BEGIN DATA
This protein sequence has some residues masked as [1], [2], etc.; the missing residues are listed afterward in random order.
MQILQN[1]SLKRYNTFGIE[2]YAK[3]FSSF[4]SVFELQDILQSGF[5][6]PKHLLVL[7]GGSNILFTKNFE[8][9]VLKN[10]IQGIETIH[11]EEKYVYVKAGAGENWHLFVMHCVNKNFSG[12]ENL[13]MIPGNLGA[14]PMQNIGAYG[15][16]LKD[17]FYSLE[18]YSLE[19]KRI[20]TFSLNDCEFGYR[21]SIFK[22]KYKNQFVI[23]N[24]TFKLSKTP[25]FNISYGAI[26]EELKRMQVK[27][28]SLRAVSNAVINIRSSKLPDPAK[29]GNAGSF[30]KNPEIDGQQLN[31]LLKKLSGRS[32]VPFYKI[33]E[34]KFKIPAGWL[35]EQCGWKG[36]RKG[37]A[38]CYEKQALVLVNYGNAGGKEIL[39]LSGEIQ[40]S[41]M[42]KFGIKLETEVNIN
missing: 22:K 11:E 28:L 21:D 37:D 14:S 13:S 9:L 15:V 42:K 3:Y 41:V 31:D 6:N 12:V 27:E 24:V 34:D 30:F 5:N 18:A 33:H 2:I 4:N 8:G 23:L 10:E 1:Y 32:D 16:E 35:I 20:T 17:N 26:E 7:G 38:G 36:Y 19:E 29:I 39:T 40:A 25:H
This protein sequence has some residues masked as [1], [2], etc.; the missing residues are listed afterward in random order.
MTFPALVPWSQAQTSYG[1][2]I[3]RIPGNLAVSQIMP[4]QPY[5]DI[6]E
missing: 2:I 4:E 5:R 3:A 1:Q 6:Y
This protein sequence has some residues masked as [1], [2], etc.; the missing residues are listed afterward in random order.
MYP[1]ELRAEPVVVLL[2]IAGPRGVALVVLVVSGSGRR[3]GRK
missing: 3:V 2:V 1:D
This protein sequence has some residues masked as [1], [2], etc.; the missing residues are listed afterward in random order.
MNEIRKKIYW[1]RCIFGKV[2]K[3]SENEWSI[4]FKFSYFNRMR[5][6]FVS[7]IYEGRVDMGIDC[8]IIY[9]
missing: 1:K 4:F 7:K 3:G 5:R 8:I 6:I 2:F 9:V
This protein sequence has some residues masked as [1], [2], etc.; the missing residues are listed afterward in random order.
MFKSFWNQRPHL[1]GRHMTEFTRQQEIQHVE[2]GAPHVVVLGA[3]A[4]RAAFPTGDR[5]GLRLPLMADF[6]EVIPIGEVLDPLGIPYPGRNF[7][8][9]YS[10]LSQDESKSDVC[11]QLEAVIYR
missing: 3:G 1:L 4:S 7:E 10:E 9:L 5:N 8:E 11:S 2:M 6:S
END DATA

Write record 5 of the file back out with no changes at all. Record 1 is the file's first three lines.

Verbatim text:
This protein sequence has some residues masked as [1], [2], etc.; the missing residues are listed afterward in random order.
MFKSFWNQRPHL[1]GRHMTEFTRQQEIQHVE[2]GAPHVVVLGA[3]A[4]RAAFPTGDR[5]GLRLPLMADF[6]EVIPIGEVLDPLGIPYPGRNF[7][8][9]YS[10]LSQDESKSDVC[11]QLEAVIYR
missing: 3:G 1:L 4:S 7:E 10:E 9:L 5:N 8:E 11:S 2:M 6:S